Archive for December 14th, 2012

By JC

No Friday trifecta would be complete without at least throwing one bone to the deniers to chew on.

“Nearly 4 out of 5 Americans now think temperatures are rising and that global warming will be a serious problem for the United States if nothing is done about it, a new Associated Press-GfK poll finds.

Belief and worry about climate change are inching up among Americans in general, but concern is growing faster among people who don’t often trust scientists on the environment. In follow-up interviews, some of those doubters said they believe their own eyes as they’ve watched thermometers rise, New York City subway tunnels flood, polar ice melt and Midwestern farm fields dry up.”

Does anybody really believe anything will get done?

By JC

Via Matty Koehler on FaceBook:

“Hot Topics from today’s [Missoulian] paper… or is that the December 14, 1912 paper?”

“The misanthrope in me finds it hilarious….the nature-lover in me finds it sad, and outrageous….the Indiana Jones in me finds it interesting.”

By JC

Missoula’s Stone-Manning named state DEQ chief. (Just hit your browser’s “stop loading” button as soon as you see text to avoid the paywall).

If there’s one thing Tracy Stone-Manning knows about, it’s “opportunity!”

“Stone-Manning has been Tester’s policy director based in Missoula since 2007…

While on Tester’s staff, Stone-Manning worked on details and negotiations for the senator’s Forest Jobs and Recreation Act, which combined new wilderness and recreation designations with extensive logging and forest remediation projects. She also was involved in Tester’s legislation transferring gray wolves from federal Endangered Species Act protection to state management.”

This does not bode well for wilderness or wildlife. We’ll see where else her opportunism takes its toll.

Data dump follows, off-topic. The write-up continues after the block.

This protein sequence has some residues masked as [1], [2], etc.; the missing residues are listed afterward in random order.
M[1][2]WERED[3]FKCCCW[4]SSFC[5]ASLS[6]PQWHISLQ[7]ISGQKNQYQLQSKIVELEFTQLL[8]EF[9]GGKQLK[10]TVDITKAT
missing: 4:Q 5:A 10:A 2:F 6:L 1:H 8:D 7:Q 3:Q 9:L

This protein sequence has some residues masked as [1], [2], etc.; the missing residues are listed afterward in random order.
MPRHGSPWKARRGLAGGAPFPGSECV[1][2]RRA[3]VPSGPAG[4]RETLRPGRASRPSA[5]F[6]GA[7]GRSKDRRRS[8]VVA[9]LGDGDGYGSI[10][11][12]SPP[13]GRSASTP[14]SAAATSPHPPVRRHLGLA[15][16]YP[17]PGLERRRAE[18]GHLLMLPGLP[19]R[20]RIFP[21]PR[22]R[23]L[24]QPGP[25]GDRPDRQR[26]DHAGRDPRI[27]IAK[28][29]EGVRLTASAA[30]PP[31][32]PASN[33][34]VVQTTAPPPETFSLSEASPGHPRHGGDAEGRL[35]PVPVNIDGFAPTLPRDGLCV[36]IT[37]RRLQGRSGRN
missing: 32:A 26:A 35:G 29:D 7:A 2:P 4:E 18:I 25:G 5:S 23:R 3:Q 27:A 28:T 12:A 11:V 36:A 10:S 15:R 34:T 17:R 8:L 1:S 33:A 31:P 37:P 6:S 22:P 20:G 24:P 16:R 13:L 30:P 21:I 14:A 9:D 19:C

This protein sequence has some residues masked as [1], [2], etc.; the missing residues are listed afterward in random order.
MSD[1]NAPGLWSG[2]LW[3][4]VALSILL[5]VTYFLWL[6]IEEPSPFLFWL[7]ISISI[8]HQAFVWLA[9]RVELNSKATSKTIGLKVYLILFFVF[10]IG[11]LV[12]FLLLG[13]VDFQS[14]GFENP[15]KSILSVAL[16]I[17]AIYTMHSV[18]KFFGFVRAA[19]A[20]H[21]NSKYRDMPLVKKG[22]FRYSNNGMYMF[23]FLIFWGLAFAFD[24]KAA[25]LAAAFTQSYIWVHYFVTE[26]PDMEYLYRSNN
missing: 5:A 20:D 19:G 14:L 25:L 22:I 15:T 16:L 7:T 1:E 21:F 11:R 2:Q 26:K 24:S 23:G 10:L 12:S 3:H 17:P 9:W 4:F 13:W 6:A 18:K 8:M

by lizard

This Oxford-led study examining the dire effects of privatization isn’t new; it came out 3 years ago, but it highlights the lethality of a phenomenon that is, at best, indifferent to the human suffering it leaves in its wake.

As many as one million working-age men died due to the economic shock of mass privatisation policies followed by post-communist countries in the 1990s, according to a new study published in The Lancet.

The Oxford-led study measured the relationship between death rates and the pace and scale of privatisation in 25 countries in the former Soviet Union and Eastern Europe, dating back to the early 1990s. They found that mass privatisation came at a human cost: with an average surge in the number of deaths of 13 per cent or the equivalent of about one million lives.

The rapid privatisation programme, part of a plan known by economists as ‘shock therapy’, led to a 56 per cent increase in unemployment, which the study says played an important role in explaining why privatisation claimed so many lives. Many employers provided extensive health and social care for their employees, so through privatisation workers experienced the ‘double whammy’ of losing not only their livelihood but also their means of surviving the crisis.

I bring this up in the context of the fiscal cliff because some are advocating that privatization offers a third way to avoid the overly-hyped drop-off:

The standoff between Congressional Republicans and the Obama Administration on an alternative to sequestration and extension of the “Bush tax cuts” appears to center on tax rate increases versus reductions in entitlement spending.

But there is a third way – one which Virginia has shown in bipartisan fashion in recent years. As evidenced by the recently opened “HOT lanes” on the Beltway between the vicinity of the Dulles Toll Road and the I-495/395/95 “mixing bowl”, private sector involvement and investment in public sector activities is a way to advance services to the public without increasing taxes.

Through the use of divestiture, asset sales, contracting out, privatization, vouchers, and other similar tools and strategies, the federal government can get out of numerous lines of business. By relying on performance by a competitive free market system, or eliminating tax subsidies for nonprofit organizations that duplicate and compete with for-profit companies, Uncle Sam can reduce the deficit, hold the line on taxes, and preserve the safety net for the neediest Americans.

It’s important to remember—and constantly point out to others—that the American public is paying for what the financial sector has done to us, and we are paying for an aggressive global military presence that doesn’t benefit us or make us safer.

So, as the safety net is untied strand by strand, and labor rights are killed state by state, the snake-oil we are being sold as solutions are anything but.

And if you need help remembering, listen to Utah Phillips’ The Long Memory, accompanied by Ani DiFranco:




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